Fortune’s Fool by Mercedes Lackey

I finally got around to reading Fortune’s Fool from Mercedes Lackey’s Five Hundred Kingdom Series. It was actually seeing this book released in mass market that encouraged my interest in reading The Fairy Godmother and One Good Knight. Usually I try to avoid reviews of books I’m currently reading or just about to start, because I find I have a habit of determinately trying to agree or disagree with the review. For Fortune’s Fool, I did happen to come across a review (goodness knows where, perhaps on Amazon?) that did not look so favorable on the book.

The third novel in the Five Hundred Kingdoms series is quite different from its predecessors as the novel relies heavily on movement and scene changes. Katya, the Sea King’s Daughter, and Sasha, a Seventh Son and Fortunate Fool of the land kingdom Belrus, fall in love. During a mission to find a kidnapped Swan Princess and a Snow Woman, Katya allows herself to be magically stolen to discover that an evil Jinn is plucking women with magic abilities from their home. Katya’s story unfolds from her desert prison, but Sasha’s story has him meeting with numerous magical creatures and fanciful tales.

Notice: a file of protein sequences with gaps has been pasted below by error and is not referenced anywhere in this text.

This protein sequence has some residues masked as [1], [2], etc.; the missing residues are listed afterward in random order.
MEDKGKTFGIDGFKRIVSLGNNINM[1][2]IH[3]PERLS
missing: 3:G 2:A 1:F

One of my favorite authors Walter Moers truly depends on movement through his story to maintain reader’s interest and this can be done terribly well or just terribly when authors employ this almost flippant regard to scenery and happenstance. Lackey does a good job with this and more closely follows the precise tales in Fortune’s Fool than she has in the previous books in the series. Additionally, while The Tradition is always an important force in the series, in Fortune’s Fool it exists as something of a backdoor yet grounding force. A Jinn, or fire spirit, does not belong in this part of the Kingdoms and the Tradition really has no path to follow but instead offers suggestions.

In short, Fortune’s Fool veers away from what otherwise would have been set ideas for the series.